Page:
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Audit, Accountability, and the Impact of the Two World Wars

'The sinews of war are unlimited money.'

Cicero, Fifth Phillipic, ch. 5

Wars have always provided challenges to parliamentary financial control, accountability, and audit. Heavy military expenditures present stronger demands and continuing pressures. Normal standards, procedures, and financial controls are inevitably reduced or suspended to reflect challenging wartime circumstances, unforeseen emergencies, and military priorities. These cast a shadow before them and leave a difficult post-war legacy. Wartime operations can also stimulate fresh thinking and indicate new methods of working aimed at greater economy and efficiency, in audit as well as in departments.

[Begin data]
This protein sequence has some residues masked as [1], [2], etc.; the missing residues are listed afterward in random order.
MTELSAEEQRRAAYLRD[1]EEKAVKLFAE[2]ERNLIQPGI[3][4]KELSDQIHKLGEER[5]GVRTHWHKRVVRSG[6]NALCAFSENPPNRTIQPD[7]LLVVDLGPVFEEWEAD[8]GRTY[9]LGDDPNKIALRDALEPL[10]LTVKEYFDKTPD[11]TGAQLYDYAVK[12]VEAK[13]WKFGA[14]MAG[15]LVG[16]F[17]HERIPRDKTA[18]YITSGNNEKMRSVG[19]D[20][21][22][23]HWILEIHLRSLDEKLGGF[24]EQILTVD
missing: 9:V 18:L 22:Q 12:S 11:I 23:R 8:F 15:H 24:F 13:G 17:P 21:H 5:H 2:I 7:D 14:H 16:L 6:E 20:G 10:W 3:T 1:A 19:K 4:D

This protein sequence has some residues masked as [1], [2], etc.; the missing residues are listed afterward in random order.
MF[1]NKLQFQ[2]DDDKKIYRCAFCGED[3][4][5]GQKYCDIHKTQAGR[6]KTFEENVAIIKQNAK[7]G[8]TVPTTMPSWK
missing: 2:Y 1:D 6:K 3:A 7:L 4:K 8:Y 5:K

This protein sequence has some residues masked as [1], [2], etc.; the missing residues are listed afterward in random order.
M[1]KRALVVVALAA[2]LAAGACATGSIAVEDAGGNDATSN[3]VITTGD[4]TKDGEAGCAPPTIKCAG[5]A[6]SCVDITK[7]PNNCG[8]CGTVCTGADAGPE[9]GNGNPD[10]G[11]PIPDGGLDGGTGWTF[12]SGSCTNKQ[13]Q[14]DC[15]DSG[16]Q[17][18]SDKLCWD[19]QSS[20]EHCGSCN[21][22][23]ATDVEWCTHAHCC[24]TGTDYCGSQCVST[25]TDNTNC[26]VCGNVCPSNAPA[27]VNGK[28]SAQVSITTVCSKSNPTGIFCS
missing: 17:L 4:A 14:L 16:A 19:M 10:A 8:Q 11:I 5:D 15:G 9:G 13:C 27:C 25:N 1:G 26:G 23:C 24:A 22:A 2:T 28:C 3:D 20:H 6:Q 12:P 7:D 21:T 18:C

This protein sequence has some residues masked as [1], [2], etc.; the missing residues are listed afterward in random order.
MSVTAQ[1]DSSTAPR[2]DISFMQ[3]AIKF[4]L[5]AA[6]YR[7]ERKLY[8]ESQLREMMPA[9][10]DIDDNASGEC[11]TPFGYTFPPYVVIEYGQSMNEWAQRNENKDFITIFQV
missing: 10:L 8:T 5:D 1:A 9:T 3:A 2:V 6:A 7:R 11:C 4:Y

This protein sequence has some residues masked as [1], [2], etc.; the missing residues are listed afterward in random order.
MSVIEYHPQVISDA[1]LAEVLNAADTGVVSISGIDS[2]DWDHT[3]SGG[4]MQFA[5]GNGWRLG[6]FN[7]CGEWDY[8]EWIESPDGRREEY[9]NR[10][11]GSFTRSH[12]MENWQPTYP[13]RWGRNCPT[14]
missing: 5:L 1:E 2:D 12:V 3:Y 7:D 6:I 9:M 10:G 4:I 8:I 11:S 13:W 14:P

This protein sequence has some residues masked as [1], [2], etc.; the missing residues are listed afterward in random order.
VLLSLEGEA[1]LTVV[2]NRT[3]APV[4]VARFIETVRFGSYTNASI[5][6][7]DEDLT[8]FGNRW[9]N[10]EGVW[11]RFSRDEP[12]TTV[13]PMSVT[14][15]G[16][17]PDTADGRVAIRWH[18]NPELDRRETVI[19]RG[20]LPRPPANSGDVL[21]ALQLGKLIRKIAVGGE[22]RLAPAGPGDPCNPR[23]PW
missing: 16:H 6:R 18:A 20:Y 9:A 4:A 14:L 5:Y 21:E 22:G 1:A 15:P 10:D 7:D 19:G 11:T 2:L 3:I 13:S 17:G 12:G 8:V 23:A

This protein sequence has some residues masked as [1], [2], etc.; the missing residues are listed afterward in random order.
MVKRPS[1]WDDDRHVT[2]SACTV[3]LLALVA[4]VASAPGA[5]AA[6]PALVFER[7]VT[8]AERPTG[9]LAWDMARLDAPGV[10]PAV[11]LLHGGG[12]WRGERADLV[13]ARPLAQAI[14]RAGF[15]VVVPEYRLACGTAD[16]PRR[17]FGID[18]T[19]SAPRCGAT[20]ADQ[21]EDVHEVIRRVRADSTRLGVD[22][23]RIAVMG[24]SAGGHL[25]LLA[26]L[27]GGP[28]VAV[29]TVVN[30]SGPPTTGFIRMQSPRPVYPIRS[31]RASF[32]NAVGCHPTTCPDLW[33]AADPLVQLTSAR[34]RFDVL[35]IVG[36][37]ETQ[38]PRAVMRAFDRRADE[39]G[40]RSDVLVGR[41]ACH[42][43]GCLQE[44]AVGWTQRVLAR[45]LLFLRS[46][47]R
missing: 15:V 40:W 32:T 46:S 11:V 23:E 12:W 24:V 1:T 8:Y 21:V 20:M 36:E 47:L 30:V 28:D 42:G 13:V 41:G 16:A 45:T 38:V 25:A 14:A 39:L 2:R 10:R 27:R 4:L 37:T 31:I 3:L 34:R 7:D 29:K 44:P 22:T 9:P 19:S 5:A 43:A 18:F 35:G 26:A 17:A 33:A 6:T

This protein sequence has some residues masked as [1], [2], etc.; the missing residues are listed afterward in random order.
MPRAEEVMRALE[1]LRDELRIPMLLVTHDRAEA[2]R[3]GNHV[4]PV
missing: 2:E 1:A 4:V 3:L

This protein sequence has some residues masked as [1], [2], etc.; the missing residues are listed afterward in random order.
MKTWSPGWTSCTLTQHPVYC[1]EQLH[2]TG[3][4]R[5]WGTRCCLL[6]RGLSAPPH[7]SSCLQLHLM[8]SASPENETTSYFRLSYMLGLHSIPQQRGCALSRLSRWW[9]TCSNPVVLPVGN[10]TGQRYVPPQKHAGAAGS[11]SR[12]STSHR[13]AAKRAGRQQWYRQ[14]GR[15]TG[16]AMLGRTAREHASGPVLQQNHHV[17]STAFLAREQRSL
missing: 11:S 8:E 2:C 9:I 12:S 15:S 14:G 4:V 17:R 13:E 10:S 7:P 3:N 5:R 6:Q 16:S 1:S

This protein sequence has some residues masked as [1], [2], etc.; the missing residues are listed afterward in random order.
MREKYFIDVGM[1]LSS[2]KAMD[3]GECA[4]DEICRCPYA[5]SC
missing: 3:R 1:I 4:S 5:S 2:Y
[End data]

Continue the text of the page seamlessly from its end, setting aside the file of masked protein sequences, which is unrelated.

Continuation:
The impact of the First and Second World Wars on accountability was at three levels: parliamentary funding; controls over the conduct of departmental business; and the scope and depth of audit. During the First World War the estimates and supplementary estimates presented gave only limited information for MPs to consider proposed expenditure. This was partly for security reasons and also because of difficulties in forecasting levels of expenditure at such uncertain times and apportioning them over different votes. There were many token estimates, and timetables for approving estimates were shortened. There were also reductions in the disclosure of expenditure in some appropriation accounts where, again on security grounds, figures for separate votes were grouped together and presented in abstract terms only. More generally, at least in the early years, the climate of opinion in the House of Commons, anxious to show support for the war, was not conducive to close questioning of the government's financial proposals.

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